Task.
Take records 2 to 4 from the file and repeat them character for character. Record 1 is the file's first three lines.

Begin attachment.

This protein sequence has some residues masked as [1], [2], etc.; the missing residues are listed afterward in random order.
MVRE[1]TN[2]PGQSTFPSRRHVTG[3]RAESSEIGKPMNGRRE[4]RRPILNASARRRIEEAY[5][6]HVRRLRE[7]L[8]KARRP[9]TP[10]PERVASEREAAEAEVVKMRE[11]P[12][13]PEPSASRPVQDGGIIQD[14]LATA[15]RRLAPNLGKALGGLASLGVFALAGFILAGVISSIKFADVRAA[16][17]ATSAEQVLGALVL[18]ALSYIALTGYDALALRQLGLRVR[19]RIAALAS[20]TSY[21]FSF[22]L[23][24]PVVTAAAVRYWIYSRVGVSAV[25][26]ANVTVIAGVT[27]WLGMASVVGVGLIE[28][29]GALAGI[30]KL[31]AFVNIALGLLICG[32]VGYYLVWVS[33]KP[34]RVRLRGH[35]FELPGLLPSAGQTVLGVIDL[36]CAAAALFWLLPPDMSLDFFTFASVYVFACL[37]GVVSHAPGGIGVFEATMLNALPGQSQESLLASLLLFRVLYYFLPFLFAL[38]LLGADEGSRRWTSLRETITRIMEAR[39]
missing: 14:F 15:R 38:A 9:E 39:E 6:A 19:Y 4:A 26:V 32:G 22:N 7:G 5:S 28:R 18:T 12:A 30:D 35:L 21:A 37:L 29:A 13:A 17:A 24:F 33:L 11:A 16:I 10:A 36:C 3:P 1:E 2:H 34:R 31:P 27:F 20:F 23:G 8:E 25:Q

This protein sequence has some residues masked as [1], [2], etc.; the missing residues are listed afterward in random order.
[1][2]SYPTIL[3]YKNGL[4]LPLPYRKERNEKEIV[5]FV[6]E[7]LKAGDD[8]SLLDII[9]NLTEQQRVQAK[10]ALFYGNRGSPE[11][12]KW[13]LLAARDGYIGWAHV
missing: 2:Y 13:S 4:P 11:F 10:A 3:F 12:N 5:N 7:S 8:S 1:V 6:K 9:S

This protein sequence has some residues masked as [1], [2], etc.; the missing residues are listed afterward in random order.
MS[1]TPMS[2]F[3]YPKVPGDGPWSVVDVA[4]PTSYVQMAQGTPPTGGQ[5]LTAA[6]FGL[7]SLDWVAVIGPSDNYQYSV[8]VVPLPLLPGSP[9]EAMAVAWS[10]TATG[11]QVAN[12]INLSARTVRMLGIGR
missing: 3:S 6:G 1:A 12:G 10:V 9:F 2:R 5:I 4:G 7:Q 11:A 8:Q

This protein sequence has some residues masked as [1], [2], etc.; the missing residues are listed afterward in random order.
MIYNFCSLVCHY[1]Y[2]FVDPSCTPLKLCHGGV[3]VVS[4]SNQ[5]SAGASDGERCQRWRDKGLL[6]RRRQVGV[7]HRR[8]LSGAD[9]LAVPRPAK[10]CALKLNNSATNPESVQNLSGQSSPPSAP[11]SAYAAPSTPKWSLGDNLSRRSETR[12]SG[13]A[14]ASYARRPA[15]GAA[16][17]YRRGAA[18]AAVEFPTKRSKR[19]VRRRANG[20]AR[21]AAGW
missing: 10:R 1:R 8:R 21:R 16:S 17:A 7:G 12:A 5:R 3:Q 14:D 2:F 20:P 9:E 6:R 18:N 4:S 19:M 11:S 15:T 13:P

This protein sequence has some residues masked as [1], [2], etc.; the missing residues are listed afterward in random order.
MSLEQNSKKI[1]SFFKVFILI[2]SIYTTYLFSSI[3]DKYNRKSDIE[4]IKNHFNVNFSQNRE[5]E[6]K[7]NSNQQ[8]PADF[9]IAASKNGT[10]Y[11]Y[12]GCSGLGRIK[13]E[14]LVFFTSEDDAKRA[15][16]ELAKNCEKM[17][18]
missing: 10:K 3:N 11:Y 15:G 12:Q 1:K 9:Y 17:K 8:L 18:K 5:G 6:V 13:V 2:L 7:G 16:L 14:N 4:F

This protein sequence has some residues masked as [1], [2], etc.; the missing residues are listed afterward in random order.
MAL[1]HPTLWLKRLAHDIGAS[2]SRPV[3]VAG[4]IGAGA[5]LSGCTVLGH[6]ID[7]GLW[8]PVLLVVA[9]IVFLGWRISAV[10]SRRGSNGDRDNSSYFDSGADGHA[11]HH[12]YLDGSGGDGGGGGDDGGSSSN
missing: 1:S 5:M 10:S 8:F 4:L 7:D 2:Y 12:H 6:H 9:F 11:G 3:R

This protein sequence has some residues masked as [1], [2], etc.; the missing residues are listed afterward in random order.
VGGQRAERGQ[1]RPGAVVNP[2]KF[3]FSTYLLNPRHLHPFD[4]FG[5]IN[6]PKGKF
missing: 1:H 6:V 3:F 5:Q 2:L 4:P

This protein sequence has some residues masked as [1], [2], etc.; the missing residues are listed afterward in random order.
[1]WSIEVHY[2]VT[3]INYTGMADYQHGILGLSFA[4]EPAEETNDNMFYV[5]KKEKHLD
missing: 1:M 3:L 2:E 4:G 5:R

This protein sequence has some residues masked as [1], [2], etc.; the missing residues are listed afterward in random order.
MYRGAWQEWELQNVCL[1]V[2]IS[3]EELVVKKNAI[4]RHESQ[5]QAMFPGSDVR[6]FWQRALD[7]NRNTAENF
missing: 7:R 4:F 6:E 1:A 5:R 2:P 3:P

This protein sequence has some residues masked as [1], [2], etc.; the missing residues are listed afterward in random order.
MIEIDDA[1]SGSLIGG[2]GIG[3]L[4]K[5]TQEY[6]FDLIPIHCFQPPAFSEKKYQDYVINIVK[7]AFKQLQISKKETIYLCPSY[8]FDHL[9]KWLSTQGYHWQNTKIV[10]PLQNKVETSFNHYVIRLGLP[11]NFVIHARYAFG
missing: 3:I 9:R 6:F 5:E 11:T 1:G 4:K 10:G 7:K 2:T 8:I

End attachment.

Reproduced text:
This protein sequence has some residues masked as [1], [2], etc.; the missing residues are listed afterward in random order.
[1][2]SYPTIL[3]YKNGL[4]LPLPYRKERNEKEIV[5]FV[6]E[7]LKAGDD[8]SLLDII[9]NLTEQQRVQAK[10]ALFYGNRGSPE[11][12]KW[13]LLAARDGYIGWAHV
missing: 2:Y 13:S 4:P 11:F 10:A 3:F 12:N 5:N 7:S 8:S 1:V 6:K 9:S

This protein sequence has some residues masked as [1], [2], etc.; the missing residues are listed afterward in random order.
MS[1]TPMS[2]F[3]YPKVPGDGPWSVVDVA[4]PTSYVQMAQGTPPTGGQ[5]LTAA[6]FGL[7]SLDWVAVIGPSDNYQYSV[8]VVPLPLLPGSP[9]EAMAVAWS[10]TATG[11]QVAN[12]INLSARTVRMLGIGR
missing: 3:S 6:G 1:A 12:G 10:V 9:F 2:R 5:I 4:G 7:Q 11:A 8:Q

This protein sequence has some residues masked as [1], [2], etc.; the missing residues are listed afterward in random order.
MIYNFCSLVCHY[1]Y[2]FVDPSCTPLKLCHGGV[3]VVS[4]SNQ[5]SAGASDGERCQRWRDKGLL[6]RRRQVGV[7]HRR[8]LSGAD[9]LAVPRPAK[10]CALKLNNSATNPESVQNLSGQSSPPSAP[11]SAYAAPSTPKWSLGDNLSRRSETR[12]SG[13]A[14]ASYARRPA[15]GAA[16][17]YRRGAA[18]AAVEFPTKRSKR[19]VRRRANG[20]AR[21]AAGW
missing: 10:R 1:R 8:R 21:R 16:S 17:A 7:G 12:A 5:R 3:Q 14:D 2:F 20:P 9:E 6:R 18:N 4:S 19:M 11:S 15:T 13:P